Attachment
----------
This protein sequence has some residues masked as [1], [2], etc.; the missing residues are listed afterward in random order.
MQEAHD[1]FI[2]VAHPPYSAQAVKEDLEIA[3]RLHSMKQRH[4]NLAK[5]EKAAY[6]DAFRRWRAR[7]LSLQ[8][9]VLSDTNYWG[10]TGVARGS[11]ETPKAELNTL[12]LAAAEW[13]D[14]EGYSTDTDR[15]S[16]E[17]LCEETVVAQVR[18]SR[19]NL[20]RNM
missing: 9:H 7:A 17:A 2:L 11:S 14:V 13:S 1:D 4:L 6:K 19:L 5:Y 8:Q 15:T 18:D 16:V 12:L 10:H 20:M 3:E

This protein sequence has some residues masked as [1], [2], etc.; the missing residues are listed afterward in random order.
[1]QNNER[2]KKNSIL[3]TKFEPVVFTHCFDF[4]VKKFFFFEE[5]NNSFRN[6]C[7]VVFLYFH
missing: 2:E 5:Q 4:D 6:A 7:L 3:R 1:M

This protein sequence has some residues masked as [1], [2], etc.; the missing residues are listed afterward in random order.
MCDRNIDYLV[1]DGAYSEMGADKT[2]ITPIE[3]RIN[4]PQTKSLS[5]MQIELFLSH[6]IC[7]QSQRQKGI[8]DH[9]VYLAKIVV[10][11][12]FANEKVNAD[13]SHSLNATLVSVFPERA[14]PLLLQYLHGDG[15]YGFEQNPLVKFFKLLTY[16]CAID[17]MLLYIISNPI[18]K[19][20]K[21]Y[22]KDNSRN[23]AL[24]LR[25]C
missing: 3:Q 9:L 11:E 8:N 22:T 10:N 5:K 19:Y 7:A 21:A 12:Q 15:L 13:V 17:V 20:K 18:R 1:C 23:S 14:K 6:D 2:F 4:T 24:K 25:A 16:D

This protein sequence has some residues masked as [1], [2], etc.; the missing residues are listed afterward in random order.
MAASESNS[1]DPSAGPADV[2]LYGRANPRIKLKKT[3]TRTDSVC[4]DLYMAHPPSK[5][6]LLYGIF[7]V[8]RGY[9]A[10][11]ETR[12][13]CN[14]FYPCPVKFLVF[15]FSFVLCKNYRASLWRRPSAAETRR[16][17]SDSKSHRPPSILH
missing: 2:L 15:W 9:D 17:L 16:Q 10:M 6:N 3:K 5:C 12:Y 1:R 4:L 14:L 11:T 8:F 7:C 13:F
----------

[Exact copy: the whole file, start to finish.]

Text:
This protein sequence has some residues masked as [1], [2], etc.; the missing residues are listed afterward in random order.
MQEAHD[1]FI[2]VAHPPYSAQAVKEDLEIA[3]RLHSMKQRH[4]NLAK[5]EKAAY[6]DAFRRWRAR[7]LSLQ[8][9]VLSDTNYWG[10]TGVARGS[11]ETPKAELNTL[12]LAAAEW[13]D[14]EGYSTDTDR[15]S[16]E[17]LCEETVVAQVR[18]SR[19]NL[20]RNM
missing: 9:H 7:A 17:A 2:L 11:S 14:V 13:S 1:D 4:L 6:K 19:L 5:Y 8:Q 15:T 18:D 16:V 12:L 10:H 20:M 3:E

This protein sequence has some residues masked as [1], [2], etc.; the missing residues are listed afterward in random order.
[1]QNNER[2]KKNSIL[3]TKFEPVVFTHCFDF[4]VKKFFFFEE[5]NNSFRN[6]C[7]VVFLYFH
missing: 2:E 5:Q 4:D 6:A 7:L 3:R 1:M

This protein sequence has some residues masked as [1], [2], etc.; the missing residues are listed afterward in random order.
MCDRNIDYLV[1]DGAYSEMGADKT[2]ITPIE[3]RIN[4]PQTKSLS[5]MQIELFLSH[6]IC[7]QSQRQKGI[8]DH[9]VYLAKIVV[10][11][12]FANEKVNAD[13]SHSLNATLVSVFPERA[14]PLLLQYLHGDG[15]YGFEQNPLVKFFKLLTY[16]CAID[17]MLLYIISNPI[18]K[19][20]K[21]Y[22]KDNSRN[23]AL[24]LR[25]C
missing: 3:Q 9:L 11:E 8:N 22:T 10:N 5:K 19:Y 7:A 21:A 12:Q 15:L 13:V 17:V 20:K 18:R 1:C 23:S 14:K 6:D 2:F 4:T 24:K 25:A 16:D

This protein sequence has some residues masked as [1], [2], etc.; the missing residues are listed afterward in random order.
MAASESNS[1]DPSAGPADV[2]LYGRANPRIKLKKT[3]TRTDSVC[4]DLYMAHPPSK[5][6]LLYGIF[7]V[8]RGY[9]A[10][11]ETR[12][13]CN[14]FYPCPVKFLVF[15]FSFVLCKNYRASLWRRPSAAETRR[16][17]SDSKSHRPPSILH
missing: 2:L 15:W 9:D 17:L 16:Q 10:M 6:N 3:K 5:C 12:Y 1:R 4:L 14:L 11:T 8:F 7:C 13:F